Is the Eldest Son Different? The Residential Choice of Siblings in Japan
In this paper, we analyze the determinants of the living arrangements (coresidence behavior) of elderly parents and their children (whether elderly parents live with their children, and if so, with which child) in Japan using micro data from a household survey. Our results provide support for all four explanations of coresidence behavior but especially for the life cycle and dynasty models (both of which assume selfishly motivated parents) and social norms and traditions: The fact that parents who were self-employed before retirement are more likely to live with their children, the fact that parents are less likely to live with sons who adopt their wife’s surname, and the fact that parents are more likely to live with daughters whose husbands adopt their surname constitute evidence in favor of the dynasty model. The fact that parents who were (relatively wealthy) executives before retirement and parents who are homeowners are more likely to live with their children and the fact that parents are more likely to live with less educated children constitute evidence in favor of the selfish life cycle model (or the altruism model). And the fact that parental attitudes toward their children affect their coresidence behavior, the fact that parents are more likely to live with their eldest child if their eldest child is a son, and the fact that parents are most likely to live with their eldest son even if he is not the eldest child constitute evidence in favor of social norms and traditions.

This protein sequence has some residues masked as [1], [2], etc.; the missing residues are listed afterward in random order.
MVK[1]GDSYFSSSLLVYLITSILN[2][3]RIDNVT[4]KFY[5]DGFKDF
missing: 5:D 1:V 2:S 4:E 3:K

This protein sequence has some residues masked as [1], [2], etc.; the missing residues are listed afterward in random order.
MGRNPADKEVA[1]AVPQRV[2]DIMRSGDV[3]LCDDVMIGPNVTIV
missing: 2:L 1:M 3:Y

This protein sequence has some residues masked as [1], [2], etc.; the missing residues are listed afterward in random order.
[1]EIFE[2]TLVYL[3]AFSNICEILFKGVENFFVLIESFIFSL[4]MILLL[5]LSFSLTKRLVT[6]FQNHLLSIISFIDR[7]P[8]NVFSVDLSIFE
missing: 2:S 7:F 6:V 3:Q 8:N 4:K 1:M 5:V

Published: Wakabayashi, Midori & Horioka, Charles Yuji, 2009. "Is the eldest son different? The residential choice of siblings in Japan," Japan and the World Economy, Elsevier, vol. 21(4), pages 337-348, December.
This paper was revised on December 28, 2009